I’m in San Francisco. This is the first vacation I’ve taken since developing a frugal mindset. It’s tough for me to let loose. My pennypinching ways are causing me pain.
For example, we drove to San Francisco because (a) I love to drive, and have never had a chance to do a long trip like this; (b) having our own car would allow us greater flexibility; and (c) I believed it would save us money. (We’ll tally expenses at the end to see if it really did so.)
However, as soon as we arrived at the hotel I was greeted by a rude slap in the face: we must pay $32/night in parking! This had never even crossed my mind. I’m a hick at heart, and hicks never pay for parking. This setback is going to cost us 6.4% of our vacation budget. That’s basically the equivalent of a hotel stay on the drive home. (We’re driving back up the California and Oregon coasts.) This made me sulky until Kris pointed out how ridiculous I was being. There’s nothing we can do about the cost, and we can afford it, so we should just roll with it. It’s a bummer, yes, but what can we do?
We’ve exercised our frugality muscles in other areas.
We packed some fruit and water and snacks from home so that we didn’t have to stop along the way. These snacks will also stand us in good stead so that we can avoid paying for breakfast. To save a little money, we fueled up and ate lunch in Ashland. (There’s no sales tax in Oregon.)
Aside from the Parking Debacle, I had one other minor case of non-frugality. I was drowsy while driving, so we pulled into a rest stop to get some caffeine. I could have had a Coke for a buck, but I decided to try a Red Bull energy drink. There was no price listed on the vending machine, so I assumed they were also a buck. Bad assumption. The machine took my dollar and asked for $1.50 more. Holy cats! I pressed the coin return, but no luck. It wouldn’t refund my money. I threw good money after bad and ended up with a $2.50 beverage. (Which, fortunately, did its job: it woke me up.)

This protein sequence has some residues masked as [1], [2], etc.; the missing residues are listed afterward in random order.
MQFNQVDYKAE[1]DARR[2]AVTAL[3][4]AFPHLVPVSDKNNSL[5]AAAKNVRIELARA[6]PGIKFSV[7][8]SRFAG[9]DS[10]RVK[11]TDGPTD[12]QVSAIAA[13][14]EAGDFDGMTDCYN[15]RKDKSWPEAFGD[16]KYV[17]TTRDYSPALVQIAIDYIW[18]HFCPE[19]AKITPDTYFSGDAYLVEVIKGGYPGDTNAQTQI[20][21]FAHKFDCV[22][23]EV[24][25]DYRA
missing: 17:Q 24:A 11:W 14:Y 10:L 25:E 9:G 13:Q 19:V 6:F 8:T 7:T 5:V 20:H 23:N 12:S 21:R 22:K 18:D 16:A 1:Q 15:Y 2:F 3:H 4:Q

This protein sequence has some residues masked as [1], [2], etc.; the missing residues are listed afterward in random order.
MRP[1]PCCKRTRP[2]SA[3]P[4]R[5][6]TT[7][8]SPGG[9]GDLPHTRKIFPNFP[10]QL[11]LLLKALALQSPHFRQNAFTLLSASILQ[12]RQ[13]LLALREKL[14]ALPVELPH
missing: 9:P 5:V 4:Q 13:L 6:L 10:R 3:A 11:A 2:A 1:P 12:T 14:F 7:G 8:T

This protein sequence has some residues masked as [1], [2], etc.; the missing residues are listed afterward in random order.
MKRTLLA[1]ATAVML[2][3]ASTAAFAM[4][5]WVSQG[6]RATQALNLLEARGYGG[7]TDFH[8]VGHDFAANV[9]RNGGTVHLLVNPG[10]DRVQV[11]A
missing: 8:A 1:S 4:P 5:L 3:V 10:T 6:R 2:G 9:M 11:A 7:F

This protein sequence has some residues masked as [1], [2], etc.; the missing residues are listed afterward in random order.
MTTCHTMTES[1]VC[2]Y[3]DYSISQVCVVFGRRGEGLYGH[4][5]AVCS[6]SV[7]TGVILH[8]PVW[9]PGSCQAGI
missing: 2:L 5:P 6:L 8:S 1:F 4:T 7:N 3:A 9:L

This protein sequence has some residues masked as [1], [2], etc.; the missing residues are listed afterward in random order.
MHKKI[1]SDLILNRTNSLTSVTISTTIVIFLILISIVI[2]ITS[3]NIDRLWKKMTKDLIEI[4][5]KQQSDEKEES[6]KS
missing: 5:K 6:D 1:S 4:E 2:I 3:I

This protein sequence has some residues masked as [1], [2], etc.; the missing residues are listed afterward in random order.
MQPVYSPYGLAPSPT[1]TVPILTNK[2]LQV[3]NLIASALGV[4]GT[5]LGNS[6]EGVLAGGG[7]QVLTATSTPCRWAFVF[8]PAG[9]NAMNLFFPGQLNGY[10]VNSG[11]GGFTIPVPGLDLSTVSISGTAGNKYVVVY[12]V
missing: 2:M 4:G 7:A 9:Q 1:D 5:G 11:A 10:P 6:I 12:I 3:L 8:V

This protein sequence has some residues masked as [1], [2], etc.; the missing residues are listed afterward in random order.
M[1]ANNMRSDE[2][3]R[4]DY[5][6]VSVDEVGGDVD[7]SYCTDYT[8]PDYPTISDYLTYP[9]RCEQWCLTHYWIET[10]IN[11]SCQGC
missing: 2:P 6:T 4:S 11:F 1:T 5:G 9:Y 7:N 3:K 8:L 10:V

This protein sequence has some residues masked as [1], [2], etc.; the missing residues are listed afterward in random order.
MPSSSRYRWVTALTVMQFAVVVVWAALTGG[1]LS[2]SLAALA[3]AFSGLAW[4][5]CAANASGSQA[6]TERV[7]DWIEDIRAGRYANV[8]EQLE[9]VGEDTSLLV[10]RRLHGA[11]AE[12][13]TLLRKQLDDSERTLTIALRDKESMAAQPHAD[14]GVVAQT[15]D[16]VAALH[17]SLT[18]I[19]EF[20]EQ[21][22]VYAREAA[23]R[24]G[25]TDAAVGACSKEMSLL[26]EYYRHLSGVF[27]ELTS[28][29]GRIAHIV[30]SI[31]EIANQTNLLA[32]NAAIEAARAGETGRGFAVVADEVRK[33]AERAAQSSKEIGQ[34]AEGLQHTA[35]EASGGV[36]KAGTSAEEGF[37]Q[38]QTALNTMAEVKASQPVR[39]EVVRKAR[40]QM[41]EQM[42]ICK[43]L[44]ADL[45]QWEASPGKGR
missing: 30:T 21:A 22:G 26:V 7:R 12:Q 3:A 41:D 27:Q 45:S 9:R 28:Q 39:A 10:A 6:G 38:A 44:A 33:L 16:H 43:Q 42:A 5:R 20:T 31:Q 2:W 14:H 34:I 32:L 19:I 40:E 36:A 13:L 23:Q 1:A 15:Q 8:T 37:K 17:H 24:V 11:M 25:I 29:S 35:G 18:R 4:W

Today we join Kris’ family for a touristy exploration of San Francisco. I’m surprised at how overwhelming it is. I don’t have much experience outside Portland and, especially, its rural towns. San Francisco is big. And cosmopolitan. And a little intimidating. (Yet very, very exciting.) It feels sort of European, actually. My goal is to forget about the $32 parking and just have fun. And stay frugal.
Addendum: Kris notes that I’ve also been flustered by tipping. When we travel, we normally stay in motels. Because we’re traveling with her parents — and because this hotel is being subsidized by inheritance money — we’re staying someplace a little nicer. People keep doing things for us. Some guy parked our car. Do I tip him? I don’t know. I asked the woman at the front desk, and she seemed offended that I had asked. Faux pas piled upon faux pas. Fortunately, I did know how to tip the bellhop — one-dollar a bag, right?
GRS is committed to helping our readers save and achieve your financial goals.Savings interest rates may be low, but that’s all the more reason to shop for the best rate.Find the highest savings interest rate from Ally Bank, Capital One 360, Everbank, and more.
SEARCH FOR RECENT ARTICLES